As two German federal states Saxony and Brandenburg head to state elections on 1st September, German political parties have increased their campaigns and statements.
With no doubt, most of the attention over the past few weeks has focused on the Saxony election campaign and the CDU’s activities both at the federal and state level, in particular the highly public inter-party conflict between senior CDU members. CDU’s federal chairperson, Annegret Kramp-Karenbauer, and CDU Minister President of Saxony, Michael Kretschmer, both had controversial disputes with the former chief of Germany’s federal domestic intelligence and fellow CDU member, Hans-Georg Maaßen. As a representative of the so-called “union of values” group, a right leaning faction within the CDU, Maaßen was supporting the CDU in their election campaign in Saxony, a state the CDU is losing ground to the right-wing AfD. He also attended some campaign events until he decided to stop supporting the CDU’s Saxony election campaign due to criticism he received from Kretschmer.
In the previous weeks, though, it was Kramp-Karrenbauer who surprisingly criticized Maaßen, even stating that: “There are high hurdles for expelling someone from the party, and for good reason. But when it comes to Mr. Maaßen’s attitude, I don’t see anything that really connects him with CDU”. This was interpreted as a call for Maaßen’s exclusion from the party. These statements provoked anger among CDU politicians, particularly in Saxony. Later on, Kramp-Karrenbauer revised her statement by saying that she did not mean a party ban for Maaßen, and that “the CDU is a party with more than 400.000 members, that makes everyone have their own opinion, that makes us interesting.”
Saxony’s incumbent Minister President Kretschmer, criticized Maaßen due to his campaign activities, leading Maaßen to declare that he will not participate in any further election activities in Saxony. He also added that he will concentrate on the CDU’s activities and election campaign in Brandenburg. This is despite the fact that Maaßen does not have any official roles nor any future goal of being elected in that state. Maaßens’s mood was remarkable as he stated that “I wanted to help my party in Saxony but if the Minister President Kretschmer does not see this as necessary, I quit and wish the CDU Saxony good luck!”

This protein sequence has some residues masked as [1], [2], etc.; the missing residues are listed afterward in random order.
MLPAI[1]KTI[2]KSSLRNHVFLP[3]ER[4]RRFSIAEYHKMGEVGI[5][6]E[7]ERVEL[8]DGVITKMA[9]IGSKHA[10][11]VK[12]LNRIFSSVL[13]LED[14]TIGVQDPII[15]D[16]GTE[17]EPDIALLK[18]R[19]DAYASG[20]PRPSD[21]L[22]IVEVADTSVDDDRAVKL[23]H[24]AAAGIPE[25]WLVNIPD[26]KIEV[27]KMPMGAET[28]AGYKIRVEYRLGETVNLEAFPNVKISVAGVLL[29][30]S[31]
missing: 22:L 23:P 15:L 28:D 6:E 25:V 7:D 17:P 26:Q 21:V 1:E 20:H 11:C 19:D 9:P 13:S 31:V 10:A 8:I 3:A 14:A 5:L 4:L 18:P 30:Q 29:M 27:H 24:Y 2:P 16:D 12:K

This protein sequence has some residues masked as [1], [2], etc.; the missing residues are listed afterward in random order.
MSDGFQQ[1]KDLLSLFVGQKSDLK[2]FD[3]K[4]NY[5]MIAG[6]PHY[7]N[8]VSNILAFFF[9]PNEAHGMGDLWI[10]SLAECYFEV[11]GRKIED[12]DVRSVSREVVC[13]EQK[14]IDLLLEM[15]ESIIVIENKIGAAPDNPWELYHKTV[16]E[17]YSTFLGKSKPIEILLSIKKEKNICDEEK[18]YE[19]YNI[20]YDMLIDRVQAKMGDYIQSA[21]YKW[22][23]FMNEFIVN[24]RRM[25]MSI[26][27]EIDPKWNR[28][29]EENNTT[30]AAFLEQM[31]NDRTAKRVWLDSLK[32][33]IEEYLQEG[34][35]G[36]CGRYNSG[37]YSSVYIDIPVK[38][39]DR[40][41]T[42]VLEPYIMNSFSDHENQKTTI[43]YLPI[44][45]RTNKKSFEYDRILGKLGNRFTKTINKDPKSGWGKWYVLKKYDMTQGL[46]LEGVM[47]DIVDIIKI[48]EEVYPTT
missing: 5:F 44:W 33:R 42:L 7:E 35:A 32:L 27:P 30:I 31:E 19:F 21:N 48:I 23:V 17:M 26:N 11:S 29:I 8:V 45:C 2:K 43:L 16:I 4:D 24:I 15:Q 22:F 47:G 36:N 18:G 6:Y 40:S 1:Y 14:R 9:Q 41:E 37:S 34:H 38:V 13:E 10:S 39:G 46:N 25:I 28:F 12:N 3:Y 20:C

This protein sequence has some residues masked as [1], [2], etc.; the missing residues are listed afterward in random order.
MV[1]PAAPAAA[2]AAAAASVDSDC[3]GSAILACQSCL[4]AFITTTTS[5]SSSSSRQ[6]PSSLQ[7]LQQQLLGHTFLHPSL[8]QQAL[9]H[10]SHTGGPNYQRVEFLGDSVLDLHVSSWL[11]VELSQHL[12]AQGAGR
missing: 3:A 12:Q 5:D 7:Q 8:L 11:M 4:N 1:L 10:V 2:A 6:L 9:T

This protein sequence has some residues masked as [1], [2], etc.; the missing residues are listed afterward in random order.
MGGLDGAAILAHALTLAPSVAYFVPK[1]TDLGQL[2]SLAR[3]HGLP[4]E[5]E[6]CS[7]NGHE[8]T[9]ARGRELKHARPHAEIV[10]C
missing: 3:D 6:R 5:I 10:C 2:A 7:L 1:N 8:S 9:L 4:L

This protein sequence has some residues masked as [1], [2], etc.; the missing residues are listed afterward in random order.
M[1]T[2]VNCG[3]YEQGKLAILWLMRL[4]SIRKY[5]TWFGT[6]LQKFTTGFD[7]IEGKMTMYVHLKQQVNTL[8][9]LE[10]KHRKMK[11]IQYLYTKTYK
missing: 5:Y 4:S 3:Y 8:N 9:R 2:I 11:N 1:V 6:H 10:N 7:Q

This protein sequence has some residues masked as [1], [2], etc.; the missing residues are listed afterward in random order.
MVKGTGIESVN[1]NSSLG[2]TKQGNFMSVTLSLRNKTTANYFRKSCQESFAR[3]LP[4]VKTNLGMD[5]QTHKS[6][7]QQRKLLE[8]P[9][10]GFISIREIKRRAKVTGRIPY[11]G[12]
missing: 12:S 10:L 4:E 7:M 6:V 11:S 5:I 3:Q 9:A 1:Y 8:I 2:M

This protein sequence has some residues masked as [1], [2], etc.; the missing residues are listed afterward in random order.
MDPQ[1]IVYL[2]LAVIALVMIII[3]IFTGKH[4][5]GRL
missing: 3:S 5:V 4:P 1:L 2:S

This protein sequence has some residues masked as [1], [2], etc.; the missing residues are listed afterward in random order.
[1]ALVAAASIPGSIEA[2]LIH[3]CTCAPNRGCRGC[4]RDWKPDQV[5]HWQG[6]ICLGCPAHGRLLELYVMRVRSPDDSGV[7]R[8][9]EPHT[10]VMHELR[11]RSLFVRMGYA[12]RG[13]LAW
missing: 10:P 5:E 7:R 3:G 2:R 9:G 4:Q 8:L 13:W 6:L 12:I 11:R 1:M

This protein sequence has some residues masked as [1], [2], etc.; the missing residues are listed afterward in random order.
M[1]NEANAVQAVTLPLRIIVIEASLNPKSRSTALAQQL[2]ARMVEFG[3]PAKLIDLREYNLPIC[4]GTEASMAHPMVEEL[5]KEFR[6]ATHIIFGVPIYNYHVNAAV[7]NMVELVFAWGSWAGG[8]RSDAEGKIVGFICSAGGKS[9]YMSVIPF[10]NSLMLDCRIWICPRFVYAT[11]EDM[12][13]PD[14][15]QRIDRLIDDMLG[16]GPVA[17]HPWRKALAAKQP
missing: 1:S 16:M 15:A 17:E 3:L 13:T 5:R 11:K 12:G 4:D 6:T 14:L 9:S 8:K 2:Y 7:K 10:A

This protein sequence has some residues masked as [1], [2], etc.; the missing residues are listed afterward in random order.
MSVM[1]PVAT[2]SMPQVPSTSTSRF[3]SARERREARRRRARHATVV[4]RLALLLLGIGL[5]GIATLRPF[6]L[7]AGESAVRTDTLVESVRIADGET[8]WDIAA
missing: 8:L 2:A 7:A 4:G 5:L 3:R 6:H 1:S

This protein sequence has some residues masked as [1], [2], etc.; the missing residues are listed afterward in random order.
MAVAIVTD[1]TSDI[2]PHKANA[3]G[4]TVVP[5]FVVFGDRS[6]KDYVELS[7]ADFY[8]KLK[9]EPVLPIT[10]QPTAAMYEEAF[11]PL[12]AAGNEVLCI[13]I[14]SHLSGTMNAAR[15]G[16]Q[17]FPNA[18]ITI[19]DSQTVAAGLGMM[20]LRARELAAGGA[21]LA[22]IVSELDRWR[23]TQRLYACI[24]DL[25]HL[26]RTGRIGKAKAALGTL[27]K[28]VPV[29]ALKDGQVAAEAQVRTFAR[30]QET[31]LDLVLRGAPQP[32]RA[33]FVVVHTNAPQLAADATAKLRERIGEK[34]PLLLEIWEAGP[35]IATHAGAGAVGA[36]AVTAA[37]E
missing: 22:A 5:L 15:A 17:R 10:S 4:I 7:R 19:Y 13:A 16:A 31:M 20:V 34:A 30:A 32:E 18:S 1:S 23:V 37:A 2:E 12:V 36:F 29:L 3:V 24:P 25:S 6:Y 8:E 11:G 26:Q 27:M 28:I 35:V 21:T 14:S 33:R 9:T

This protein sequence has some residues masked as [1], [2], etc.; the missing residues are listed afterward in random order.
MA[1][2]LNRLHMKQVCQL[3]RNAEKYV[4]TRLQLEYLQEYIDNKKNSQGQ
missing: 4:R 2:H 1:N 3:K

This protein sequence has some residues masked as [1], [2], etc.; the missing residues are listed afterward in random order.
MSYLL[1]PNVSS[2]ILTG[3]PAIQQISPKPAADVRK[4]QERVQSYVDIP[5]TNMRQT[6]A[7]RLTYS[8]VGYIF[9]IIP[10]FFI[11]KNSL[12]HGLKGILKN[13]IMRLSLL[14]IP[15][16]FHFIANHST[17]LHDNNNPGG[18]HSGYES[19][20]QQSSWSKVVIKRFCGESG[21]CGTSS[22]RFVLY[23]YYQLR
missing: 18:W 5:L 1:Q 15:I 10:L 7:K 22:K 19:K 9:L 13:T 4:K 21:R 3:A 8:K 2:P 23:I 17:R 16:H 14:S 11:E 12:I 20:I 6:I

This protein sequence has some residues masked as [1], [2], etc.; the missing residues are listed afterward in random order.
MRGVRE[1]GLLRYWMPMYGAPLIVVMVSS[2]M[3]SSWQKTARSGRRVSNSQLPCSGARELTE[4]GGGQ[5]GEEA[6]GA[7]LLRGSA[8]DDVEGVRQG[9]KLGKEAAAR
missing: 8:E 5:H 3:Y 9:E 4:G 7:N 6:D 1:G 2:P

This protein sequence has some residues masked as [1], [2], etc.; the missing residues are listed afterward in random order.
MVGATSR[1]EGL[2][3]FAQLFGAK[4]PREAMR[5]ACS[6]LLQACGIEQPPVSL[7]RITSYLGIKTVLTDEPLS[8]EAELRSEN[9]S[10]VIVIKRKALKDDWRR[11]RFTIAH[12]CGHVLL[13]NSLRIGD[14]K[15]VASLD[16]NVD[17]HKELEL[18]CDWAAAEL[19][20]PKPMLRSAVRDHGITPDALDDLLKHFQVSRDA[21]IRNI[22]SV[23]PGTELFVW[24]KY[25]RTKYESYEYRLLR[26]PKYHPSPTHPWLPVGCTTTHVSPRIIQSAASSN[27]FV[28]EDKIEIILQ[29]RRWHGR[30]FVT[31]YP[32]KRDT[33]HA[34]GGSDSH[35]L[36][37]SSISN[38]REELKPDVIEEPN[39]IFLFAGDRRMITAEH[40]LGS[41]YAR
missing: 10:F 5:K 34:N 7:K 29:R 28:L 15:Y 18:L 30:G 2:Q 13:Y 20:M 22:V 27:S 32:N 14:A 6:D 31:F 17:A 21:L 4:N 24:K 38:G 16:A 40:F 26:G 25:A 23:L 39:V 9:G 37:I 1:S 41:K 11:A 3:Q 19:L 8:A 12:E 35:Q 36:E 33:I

CDU cannot afford additional huge losses in Saxony and Brandenburg, which might also undermine the future position of Kramp-Karrenbauer as CDU’s federal chairperson.
Furthermore, Maaßen recently invited Kramp-Karrenbauer to meet in order to explain his positions. However, this was indirectly rejected due to her busy election campaign agenda in Saxony.
These recent incidents can be viewed from a negative and positive point of view. On the one hand, it is quite a good sign that leading CDU figures have started to openly criticize Maaßen due to his stances that contradict the CDU’s main lines. Although there are some new perspectives within the party, following the main CDU party line is an aim by the party’s leaders. This is despite right-wing oriented groupings in the party openly comparing themselves with rightists and actually admiring AfD’s perspectives. In such circumstances, it is a difficult decision to determine at what point a center party can tolerate dissenting voices and where to draw a clear line in order to ensure the party’s unity.
Unfortunately, it also shows how populist sentiment has struck center parties, even as the CDU. Considering these issues, it needs to be reminded that there has been a huge lack of criticism of stances held by Maaßen’s or others within the party’s right wing. Consequently, keeping silent and allowing Maaßen to speak for a long time during an election campaign in Eastern Germany, can regarded as a miscalculation from leaders in the CDU.
Thus, it becomes clear that in the aftermath of the upcoming state elections on Sunday, the CDU will most likely clarify the party’s future positions by solving its intra-party conflicts. For this the party cannot afford additional huge losses in both federal states, which might also undermine the future position of Kramp-Karrenbauer as CDU’s federal chairperson.